hree scientists in lab coats and protective eye wear peer at a sample.


Semiconductors, advanced materials, and devices


Tomorrow’s tech relies on Oregon ingenuity and workforce

Semiconductors are an essential component of electronic devices, enabling advances in communications, computing, healthcare, military systems, transportation, clean energy, and countless other applications.

The 2022 CHIPS & Science Act aims to boost American competitiveness, innovation, and national security by driving investments in R&D, manufacturing, and workforce development, particularly within the semiconductor industry.

The University of Oregon brings exceptional strengths in fields central and complementary to semiconductors research and development, including materials science; optical, molecular and quantum science; basic and applied biological sciences; metrology; and bioengineering. 

The Semiconductor Industry Association projects that the semiconductor workforce will grow by nearly 115,000 jobs by 2030, more than 50% of which will require at least a four-year degree. The UO is a national leader in high-impact workforce development that recruits and trains diverse students through innovative, applied master’s degree, and PhD programs.


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additional semiconductor jobs by 2030
of projected jobs will require at least a four-year degree

Research Facilities, Centers, and Institutes

Our researchers, including Nobel laureate in physics David Wineland, accelerate discoveries and innovation across priority areas in semiconductors, advanced materials and devices, and metrology. 

A man makes small adjustments to a machine in the Center for Advanced Materials Characterization in Oregon.

Materials Science Institute (MSI) researchers study the structure and properties of materials and serve Oregon as a resource in these sciences. Since 1985 the Institute has more than tripled the size of its research program, developed four new graduate programs in materials science, and contributed to the state's prosperity through collaboration with more than 25 Oregon companies.

Research strengths:

  • Sustainability
  • Novel materials
  • Toxicity, nanosafety, human implants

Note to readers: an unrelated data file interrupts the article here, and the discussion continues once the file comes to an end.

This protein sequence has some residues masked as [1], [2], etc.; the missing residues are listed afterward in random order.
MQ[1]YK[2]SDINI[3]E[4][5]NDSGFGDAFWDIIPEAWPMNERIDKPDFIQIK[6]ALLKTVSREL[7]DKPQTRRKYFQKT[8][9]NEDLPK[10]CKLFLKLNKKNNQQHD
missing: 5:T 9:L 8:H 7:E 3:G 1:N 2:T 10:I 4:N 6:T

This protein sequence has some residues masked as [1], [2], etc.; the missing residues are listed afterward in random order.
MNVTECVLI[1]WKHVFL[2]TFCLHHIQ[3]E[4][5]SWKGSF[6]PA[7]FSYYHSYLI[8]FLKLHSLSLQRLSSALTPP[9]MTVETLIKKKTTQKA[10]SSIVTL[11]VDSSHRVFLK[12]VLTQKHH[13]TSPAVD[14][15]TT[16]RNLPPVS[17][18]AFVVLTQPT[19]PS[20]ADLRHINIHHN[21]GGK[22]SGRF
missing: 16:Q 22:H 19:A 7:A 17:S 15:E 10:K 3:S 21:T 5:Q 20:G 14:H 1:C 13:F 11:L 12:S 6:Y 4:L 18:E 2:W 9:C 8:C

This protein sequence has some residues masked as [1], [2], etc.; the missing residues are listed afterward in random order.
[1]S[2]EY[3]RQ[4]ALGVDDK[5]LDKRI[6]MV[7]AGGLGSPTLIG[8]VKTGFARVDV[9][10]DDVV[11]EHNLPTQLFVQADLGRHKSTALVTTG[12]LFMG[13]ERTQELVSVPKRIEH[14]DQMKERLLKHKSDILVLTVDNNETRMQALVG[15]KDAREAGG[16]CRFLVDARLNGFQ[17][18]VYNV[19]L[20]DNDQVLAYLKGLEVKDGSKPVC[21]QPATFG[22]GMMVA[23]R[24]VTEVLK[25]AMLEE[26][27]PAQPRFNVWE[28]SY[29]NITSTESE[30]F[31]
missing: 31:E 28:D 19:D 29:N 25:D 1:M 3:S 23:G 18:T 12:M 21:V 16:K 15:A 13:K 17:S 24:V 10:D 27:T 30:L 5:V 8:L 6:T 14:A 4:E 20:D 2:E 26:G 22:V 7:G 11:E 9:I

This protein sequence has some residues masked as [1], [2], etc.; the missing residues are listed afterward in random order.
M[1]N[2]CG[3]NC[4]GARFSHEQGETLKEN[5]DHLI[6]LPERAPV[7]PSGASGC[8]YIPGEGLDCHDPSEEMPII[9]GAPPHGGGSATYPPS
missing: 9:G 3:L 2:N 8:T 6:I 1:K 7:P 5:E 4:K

• Biophysics, biochemistry, bioinformatics
  • Quantum sensors

The Oregon Center for Optical, Molecular, and Quantum Science (OMQ) facilitates research and education in the sciences wherever optics, spectroscopy, quantum science, and the physical investigation of atomic and molecular processes are involved—in either fundamental aspects or technological applications.

Research strengths:

  • Quantum (physics, computing optics, mechanics)
  • Nanoscale systems
  • Spectroscopy

The Oregon Advanced Computing Institute for Science and Society (OACISS) is home for high-performance computing-oriented and enabled research at the University of Oregon. OACISS supports high-performance computing education and encourages technology transfer in research domains, successfully applying advanced computing methods.

Research strengths:

  • High-performance computing
  • Performance analysis
  • Exascale computing
The Center for Advanced Materials Characterization in Oregon (CAMCOR) is a full service, comprehensive materials characterization center offering characterization services and equipment access to academic researchers and industry partners. 

Training the Next Generation

Our training programs directly engage corporate partners to prepare a diverse Oregon workforce for the semiconductor industry and beyond.

The Knight Campus Graduate Internship Program (KCGIP) is an accelerated master’s program featuring a nine-month paid internship with five tracks including optical materials and devices, photovoltaics and semiconductors, and polymer science.

The Electrochemistry Master’s Program, the first of its kind in the nation, graduates more than 20 students a year who secure competitive industry jobs.

The Advanced Materials Analysis and Characterization (AMAC) Master’s Program, part of the Center for Advanced Materials Characterization, provides training on major research instruments.

In 2024, the UO will introduce a Quantum Technologies Master’s Program, representing the next step in computing and communication technology.

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The UO is a founding member of the Northwest University Semiconductor Network, the Northwest Quantum Nexus, and a contributor to critical environmental justice efforts in the US Department of Energy Pacific Northwest Clean Hydrogen Hub partnership.

The UO is a partner institution on a University of Arizona-led quantum-focused NSF Engineering Research Center, the Center for Quantum Networks.

The UO is a partner institution on an NSF-funded Quantum Leap Challenge Institute, Q-SEnSE, led by the University of Colorado.

UO is leading an NSF funded project, QuSeC-TAQS: Distributed Entangled Quantum-Enhanced Interferometric Imaging for Telescopy and Metrology.

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